Oct. 12 – WILKES-BARRE – A city councilwoman wants questions about the compensation of a broker who brokered a deal for city employees’ health insurance before voting on the contract Thursday.
While presenting to the council the points on the agenda of the mayor
McCormick said the amount was about 3.2% higher than this year’s health insurance premium. He presented
Joyce said the administration asked her company to issue a request for proposals in early June.
“We received two proposals that matched and that we believe would work with the city’s contracts. One was from Bennecon and the other was from Highmark itself,” Joyce said. “We went back and forth with Highmark to (reduce) a few hundred thousand dollars from their original offer.”
“What we’d like to do is take a couple of different things that Risk Strategies, which we represent now, does with data analysis, claims analysis, trends, wellness, gaps in coverage and more or less keeping tabs on where your claims are at,” he said, adding that Risk Strategies would provide a quarterly report.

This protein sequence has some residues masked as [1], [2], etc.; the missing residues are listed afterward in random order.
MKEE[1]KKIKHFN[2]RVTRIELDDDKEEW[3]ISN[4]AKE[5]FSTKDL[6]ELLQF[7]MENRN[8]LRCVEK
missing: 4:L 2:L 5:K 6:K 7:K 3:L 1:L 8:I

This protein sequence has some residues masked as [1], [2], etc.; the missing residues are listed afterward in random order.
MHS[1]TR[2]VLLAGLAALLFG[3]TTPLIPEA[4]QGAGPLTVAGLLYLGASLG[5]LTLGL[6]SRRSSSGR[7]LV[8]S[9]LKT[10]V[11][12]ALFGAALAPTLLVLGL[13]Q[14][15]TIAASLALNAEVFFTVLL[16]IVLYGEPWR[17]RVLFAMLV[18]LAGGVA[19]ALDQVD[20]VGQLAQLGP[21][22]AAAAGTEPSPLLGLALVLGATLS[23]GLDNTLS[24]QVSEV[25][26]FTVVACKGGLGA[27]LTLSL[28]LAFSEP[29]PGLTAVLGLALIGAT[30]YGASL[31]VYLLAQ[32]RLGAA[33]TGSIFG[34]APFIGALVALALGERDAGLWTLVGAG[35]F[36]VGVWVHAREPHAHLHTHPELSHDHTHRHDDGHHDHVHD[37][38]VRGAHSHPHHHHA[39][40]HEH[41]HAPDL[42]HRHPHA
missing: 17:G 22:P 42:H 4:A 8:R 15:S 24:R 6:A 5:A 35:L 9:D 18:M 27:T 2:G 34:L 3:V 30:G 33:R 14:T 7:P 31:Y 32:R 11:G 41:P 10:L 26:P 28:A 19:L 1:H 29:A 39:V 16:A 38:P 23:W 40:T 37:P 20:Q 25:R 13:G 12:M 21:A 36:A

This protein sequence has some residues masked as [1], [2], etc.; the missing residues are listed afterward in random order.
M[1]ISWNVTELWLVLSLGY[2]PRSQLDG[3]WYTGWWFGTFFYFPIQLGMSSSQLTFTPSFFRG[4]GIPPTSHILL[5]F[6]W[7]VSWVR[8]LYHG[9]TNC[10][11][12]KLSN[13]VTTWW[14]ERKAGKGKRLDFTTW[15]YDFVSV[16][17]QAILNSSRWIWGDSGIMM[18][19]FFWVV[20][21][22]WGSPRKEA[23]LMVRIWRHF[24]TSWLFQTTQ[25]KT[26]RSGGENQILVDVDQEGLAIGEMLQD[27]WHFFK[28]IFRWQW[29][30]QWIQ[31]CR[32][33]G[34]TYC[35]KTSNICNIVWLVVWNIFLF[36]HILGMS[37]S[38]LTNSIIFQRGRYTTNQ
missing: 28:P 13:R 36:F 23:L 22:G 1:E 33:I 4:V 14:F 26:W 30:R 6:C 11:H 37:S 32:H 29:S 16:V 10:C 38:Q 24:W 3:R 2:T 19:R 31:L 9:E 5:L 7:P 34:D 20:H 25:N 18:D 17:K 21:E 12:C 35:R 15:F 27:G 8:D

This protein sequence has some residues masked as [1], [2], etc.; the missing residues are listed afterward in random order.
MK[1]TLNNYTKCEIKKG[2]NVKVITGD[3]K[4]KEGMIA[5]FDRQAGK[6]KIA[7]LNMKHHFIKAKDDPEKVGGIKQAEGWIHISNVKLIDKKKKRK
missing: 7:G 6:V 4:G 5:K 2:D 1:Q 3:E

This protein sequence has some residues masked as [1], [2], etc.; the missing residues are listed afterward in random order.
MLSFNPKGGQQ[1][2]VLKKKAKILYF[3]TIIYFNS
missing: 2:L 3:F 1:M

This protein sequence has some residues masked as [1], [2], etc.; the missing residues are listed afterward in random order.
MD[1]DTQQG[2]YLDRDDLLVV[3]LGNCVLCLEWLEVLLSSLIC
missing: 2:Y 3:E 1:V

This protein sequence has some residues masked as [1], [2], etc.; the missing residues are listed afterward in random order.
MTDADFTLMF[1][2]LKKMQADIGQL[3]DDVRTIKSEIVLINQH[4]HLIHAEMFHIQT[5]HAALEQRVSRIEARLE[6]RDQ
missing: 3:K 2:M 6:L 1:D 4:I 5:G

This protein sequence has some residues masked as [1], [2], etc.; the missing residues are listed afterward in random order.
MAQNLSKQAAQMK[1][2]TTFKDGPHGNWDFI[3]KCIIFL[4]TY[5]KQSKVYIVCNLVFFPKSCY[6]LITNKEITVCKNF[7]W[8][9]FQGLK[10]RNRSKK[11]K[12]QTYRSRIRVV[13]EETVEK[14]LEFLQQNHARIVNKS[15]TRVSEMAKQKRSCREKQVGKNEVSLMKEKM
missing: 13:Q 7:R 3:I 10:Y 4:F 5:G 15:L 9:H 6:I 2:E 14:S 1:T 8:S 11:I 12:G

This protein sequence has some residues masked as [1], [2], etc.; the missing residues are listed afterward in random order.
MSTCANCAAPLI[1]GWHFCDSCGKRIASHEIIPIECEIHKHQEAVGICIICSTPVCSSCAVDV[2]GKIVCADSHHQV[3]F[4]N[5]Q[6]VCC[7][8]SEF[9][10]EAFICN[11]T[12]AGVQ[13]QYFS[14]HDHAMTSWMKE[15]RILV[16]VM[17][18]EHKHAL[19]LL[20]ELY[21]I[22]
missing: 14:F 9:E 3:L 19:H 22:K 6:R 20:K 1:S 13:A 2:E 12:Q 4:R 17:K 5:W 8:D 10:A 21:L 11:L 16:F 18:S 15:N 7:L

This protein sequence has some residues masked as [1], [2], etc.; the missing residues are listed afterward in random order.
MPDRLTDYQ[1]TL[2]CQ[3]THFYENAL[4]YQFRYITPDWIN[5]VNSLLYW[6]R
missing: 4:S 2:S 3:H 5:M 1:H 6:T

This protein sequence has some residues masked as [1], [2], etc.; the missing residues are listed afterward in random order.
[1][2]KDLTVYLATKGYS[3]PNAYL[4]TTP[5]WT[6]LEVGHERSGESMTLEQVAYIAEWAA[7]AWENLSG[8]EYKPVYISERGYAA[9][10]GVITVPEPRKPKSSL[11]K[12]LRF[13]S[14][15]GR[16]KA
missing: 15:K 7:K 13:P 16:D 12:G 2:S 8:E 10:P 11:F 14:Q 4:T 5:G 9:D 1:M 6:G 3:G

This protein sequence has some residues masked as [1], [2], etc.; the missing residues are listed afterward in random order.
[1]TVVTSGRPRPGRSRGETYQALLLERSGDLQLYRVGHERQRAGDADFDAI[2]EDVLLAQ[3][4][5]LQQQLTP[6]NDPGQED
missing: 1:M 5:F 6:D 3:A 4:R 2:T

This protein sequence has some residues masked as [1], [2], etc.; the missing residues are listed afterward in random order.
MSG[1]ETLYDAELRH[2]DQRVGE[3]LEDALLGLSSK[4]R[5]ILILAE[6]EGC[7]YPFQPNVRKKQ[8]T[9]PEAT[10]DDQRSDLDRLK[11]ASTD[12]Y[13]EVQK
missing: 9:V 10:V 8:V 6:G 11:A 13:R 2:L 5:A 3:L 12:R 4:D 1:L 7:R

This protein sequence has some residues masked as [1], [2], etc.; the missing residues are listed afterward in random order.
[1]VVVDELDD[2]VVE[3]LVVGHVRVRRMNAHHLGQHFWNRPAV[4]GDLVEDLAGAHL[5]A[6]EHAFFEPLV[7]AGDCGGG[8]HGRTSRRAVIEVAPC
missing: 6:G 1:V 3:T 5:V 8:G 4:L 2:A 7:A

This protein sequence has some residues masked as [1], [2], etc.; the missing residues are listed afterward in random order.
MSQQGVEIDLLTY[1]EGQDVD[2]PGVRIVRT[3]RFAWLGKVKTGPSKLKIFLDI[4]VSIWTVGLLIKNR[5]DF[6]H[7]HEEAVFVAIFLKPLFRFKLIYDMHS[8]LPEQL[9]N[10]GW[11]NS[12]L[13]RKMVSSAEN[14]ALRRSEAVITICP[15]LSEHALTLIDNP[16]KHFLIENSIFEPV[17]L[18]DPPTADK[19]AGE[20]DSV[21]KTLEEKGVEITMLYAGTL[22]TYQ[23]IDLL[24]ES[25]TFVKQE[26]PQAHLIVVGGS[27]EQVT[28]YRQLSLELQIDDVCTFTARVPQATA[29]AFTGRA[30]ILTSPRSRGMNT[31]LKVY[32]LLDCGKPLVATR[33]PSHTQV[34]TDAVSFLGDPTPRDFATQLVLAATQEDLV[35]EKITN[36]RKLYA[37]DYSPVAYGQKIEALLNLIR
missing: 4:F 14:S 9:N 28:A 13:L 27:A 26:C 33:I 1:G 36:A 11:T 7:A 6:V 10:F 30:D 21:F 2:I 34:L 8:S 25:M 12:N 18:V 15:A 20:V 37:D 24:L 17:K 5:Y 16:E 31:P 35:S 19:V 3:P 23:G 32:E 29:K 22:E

“We think they’re doing a great job with that. They probably represent 100 different municipalities across the country,” Joyce said.
President of the Board
McCormick said the current contract expires at the end of the year and the administration wanted to give the board enough time to approve it.
“Last year, if I remember correctly, some people expressed interest and we interviewed them. This year we decided that it was probably best to have someone with insurance experience and the information needed to conduct these kinds of negotiations directly,” said McCormick. .
McBride said she doesn’t think the council ever voted on a deal for city employee health insurance.
City Attorney and Deputy Administrator
McBride asked if there was a breakdown of the fees included in the proposal. McCormick said there were none, at least none that Highmark presented to the administration.
McBride asked if the contract included services offered by Risk Strategies.
McCormick said no, adding that the administration had not established the amount of work and the types of services Risk Strategies would provide, if any.
“They just offered all these potential services. Whether the city takes them or not is up to the administration,” McCormick said.
After the meeting, McBride said the administration bringing the health insurance deal to the board for approval “raised a red flag for me,” and she wondered if Joyce’s involvement warranted it “because it there is a kind of commission”.
“The administration does not have a breakdown of the costs. But, obviously,
McBride plans to email a commission request Wednesday morning.
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